“As soon as I was strong enough to lift a two-cubic-foot bag of soil, I was allowed to work on the weekends,” says Melançon, who gradually turned his childhood job into a career and today serves as the store’s general manager.


Paul and Jeanne Doty’s son, TC Melançon, represents the fourth generation at the nursery. He currently serves as general manager.


Stewards of the Planet

Renowned for its tremendous inventory of plants, Berkeley Horticultural Nursery offers everything from California natives, roses, rhododendrons, and cacti to fruit trees and a wide variety of organic herbs and vegetables. It’s also a destination for plant collectors, who will stop in seeking rare or unusual items even though they don’t live anywhere near the Bay Area, says Paul Doty. “They’ll just pop in to see what kind of goodies they can find.”

The nursery has been a valuable resource for drought-tolerant plants since the dry spells of the 1970s, when Doty says everyone was scrambling to find things that wouldn’t take so much water. “The Mediterranean plants, like rosemary and lavender, really filled that niche, and those took off.”

Melançon observes that when he started at the nursery 30 years ago, edible plants and California natives were the new and hip thing. “From then, it’s grown exponentially. The pandemic encouraged folks to grow their own food. In the last year and a half, I’ve talked to more new vegetable gardeners than ever before.”

Doty says that interest in removing lawns is on the rise, noting the influence of two local women who have done so much to encourage growing food in your yard instead: South Bay edible landscape designer Rosalind Creasy and Berkeley’s own Alice Waters, founder of the Edible Schoolyard (and Chez Panisse).

Che Salas, the nursery’s lead buyer for larger plants, says he gets questions about switching out lawns on a daily basis. The nursery offers drought-tolerant options in all categories, not just cacti, succulents, and dry-looking grasses. “There are many plants out there that are gorgeous and almost tropical-looking without using a lot of water,” he says. “We also educate folks on how to care for plants during low-water times.”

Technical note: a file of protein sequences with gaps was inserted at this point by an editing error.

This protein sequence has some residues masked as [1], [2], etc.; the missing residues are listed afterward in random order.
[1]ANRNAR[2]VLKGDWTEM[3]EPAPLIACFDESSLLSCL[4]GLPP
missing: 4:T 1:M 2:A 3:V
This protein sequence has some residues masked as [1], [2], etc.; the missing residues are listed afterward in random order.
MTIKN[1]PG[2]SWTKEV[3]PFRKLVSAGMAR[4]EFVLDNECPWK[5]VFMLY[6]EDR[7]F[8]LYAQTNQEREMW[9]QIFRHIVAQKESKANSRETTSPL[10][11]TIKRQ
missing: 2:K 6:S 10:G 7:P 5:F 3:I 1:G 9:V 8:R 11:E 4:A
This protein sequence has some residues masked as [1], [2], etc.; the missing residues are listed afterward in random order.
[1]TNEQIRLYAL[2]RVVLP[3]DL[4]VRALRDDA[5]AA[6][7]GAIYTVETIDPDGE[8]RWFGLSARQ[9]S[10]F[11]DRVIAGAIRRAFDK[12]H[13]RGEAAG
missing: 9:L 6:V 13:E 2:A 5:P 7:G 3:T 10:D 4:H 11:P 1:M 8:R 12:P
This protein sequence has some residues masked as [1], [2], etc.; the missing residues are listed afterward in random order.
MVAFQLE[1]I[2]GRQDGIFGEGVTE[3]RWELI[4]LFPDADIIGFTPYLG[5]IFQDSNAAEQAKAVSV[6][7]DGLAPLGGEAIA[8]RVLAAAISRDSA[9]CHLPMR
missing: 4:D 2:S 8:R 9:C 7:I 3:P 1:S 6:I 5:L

For garden pests and fungal problems, Salas tells customers, “Do everything possible before reaching for a chemical.” Instead of pesticides, the nursery offers natural products such as neem, mineral, clove, and peppermint oils.

Doty says they’ve found that giving gardeners information based on scientific data is the best way to go. “We know that permaculture works. We know that organic gardening practices are best for the long view. We know that a natural balance exists, where a gardener must occasionally tolerate a less-than-perfect harvest. But if the customer doesn’t share our view, they are not chastised. They get an explanation but may need to go elsewhere to find products like synthetic fertilizers or pesticides.”



Anniversary Fanfare

Throughout 2022, the Hort has been celebrating its centenary with raffles, plant giveaways, musical performances, art shows, and gardening demonstrations. For kids, there’s a program of garden- and food-related activities created by artist Helen Krayenhoff, who designs the Hort’s newsletter. She and her partner, Peggy Kass, run Kassenhoff Growers, which supplied most of the nursery’s vegetable starts in the mid to late 1990s. For the anniversary, they have been propagating the Constance fuchsia.

Among the many special events this fall are Kids’ Day on September 10, a demo on pickling with Preserved owner Elizabeth Vecchiarelli on September 24, giveaways of posters by artist David Lance Goines, and raffles for a Constance fuchsia and a George Budgen vireya rhododendron.

Pop in during the coming months to join in the fun and meet some of the people who make Berkeley Horticultural Nursery a powerful force in the local horticultural community.

“We have great people who are passionate about the field,” says Salas. “We’re a quirky little family; we have fun working with plants and talking to folks about gardening and dodging a couple of hummingbirds every now and then.” ♦

Berkeley Horticultural Nursery
1310 McGee St, Berkeley


Rachel Trachten writes about local food in connection to social justice, education, business, and the environment. View her stories at

Fine-art photographer Rachel Stanich is intrigued by the stories of others. She explores cultural texture and landscape in her work.


Pass the Fuchsias, Please!

Even though the fuchsia craze has passed, people still eat the flowers or make fuchsia jams and jellies. The berries of each fuchsia variety can produce unique flavors that range from peppery or lemony to sweet. Some berries have a mild grape flavor while others might taste like a cherry-grape cross. The round or oval-shaped berries ripen to dark purple in late summer and fall. Pick them when they are soft and squishy and use them quickly or freeze them until you can pick enough to make Fuchsia Berry Jam. Here's a simple recipe if you want to try:

1 pound sugar
2 tablespoons water
Juice of 1 lemon
1½ pounds ripe fuchsia berries, washed
1 apple, peeled, cored, and finely chopped (for the pectin)

Dissolve the sugar in the water and lemon juice over low heat. Add the berries and apple and bring slowly to a boil. Continue to cook until the mixture sets when tested on a plate. Pour jam into sterilized jars and seal if storing or cool completely and enjoy immediately.